However, most Perth Basin palynological assemblages, away from the deepest Dandaragan Trough wells, are rich, diverse, and well-preserved, revealing a wealth of critical geological information. Supporting this, some of our recent studies have shown just how useful palynology can be and importantly highlights that if anything, the Perth Basin is severely lacking in detailed, high-resolution palynological work. MGPalaeo has also been providing more direct exploration support with our Triassic and Permian hotshot services helping to inform critical drilling decisions.

Furthermore, even where the deeper Dandaragan assemblages (Permian) may be ‘cooked’, the Triassic to Cretaceous successions often still yield good assemblages providing critical stratigraphic controls. This information is increasingly important as companies seek to better understand these overburden successions as they develop their Permian ‘Kingia’ discoveries.

[Above: abundant and well-preserved assemblages from the Middle Jurassic Dissiliodinium caddaense Dinocyst Zone (A), the Early Jurassic Callialasporites turbatus (Lower) Spore-Pollen Zone (B), and the Triassic Krauselisporites septatus Spore-Pollen Zone (C and D).]

Elsewhere in the basin, the Jurassic discoveries by Strike Energy and Talon at the Walyering Field have also highlighted the need to better understand the Mesozoic successions. Thus, we have been partnering with operators for EIS projects (Series 4 and 5) focusing on high-resolution Jurassic palynology to build an improved chronostratigraphic framework for this interval. And the good news is, the Jurassic is palynologically rich and abundant!

These projects will help us address another comment we hear about Perth Basin palynology, that it doesn’t deliver the same stratigraphic resolution as the North West Shelf palynology zonations. This is true, but the North West Shelf zonations were only developed by companies investing in numerous high-resolution studies, often with hundreds of palynological samples analysed per well. These EIS projects will be amongst the first high-density sampling projects to try and redress this balance.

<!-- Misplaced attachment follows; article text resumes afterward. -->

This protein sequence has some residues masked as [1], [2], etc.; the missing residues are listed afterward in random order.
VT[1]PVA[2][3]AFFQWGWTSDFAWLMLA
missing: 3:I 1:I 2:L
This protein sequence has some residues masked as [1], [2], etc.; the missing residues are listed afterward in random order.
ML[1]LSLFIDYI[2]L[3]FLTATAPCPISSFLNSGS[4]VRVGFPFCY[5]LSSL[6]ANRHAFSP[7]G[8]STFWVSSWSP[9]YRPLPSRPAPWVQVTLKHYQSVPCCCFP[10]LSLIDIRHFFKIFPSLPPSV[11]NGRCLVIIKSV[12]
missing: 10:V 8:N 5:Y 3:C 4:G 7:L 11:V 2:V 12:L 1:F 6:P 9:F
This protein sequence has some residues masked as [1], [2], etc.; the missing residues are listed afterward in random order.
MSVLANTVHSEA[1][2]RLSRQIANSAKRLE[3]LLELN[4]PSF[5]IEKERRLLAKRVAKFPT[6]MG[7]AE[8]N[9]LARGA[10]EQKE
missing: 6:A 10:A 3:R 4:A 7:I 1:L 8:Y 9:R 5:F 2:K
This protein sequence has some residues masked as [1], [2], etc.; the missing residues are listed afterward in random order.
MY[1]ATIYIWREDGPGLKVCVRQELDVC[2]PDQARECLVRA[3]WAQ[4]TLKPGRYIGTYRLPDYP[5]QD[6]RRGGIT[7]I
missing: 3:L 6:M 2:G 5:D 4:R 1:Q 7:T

Finally, we are also pulling together all the open file biostratigraphic data into one updated, consistent database for the entire Perth Basin. This will be the next addition to our AUSTRALIS database. Combining this with available chemo-, lithostratigraphic and geophysical log data has helped us establish an initial sequence stratigraphy for the basin – the next critical step in understanding the geology of the Perth Basin.

The Perth Basin is an increasingly important provider for Australia’s energy industry, and as our understanding of this region evolves, palynology continues to prove its worth. Don’t be fooled into believing past ideas about the use of palynology in the basin. Contact us and let us show you how palynology can help your exploration or engineering projects, or get in touch for more information on our Perth Basin database.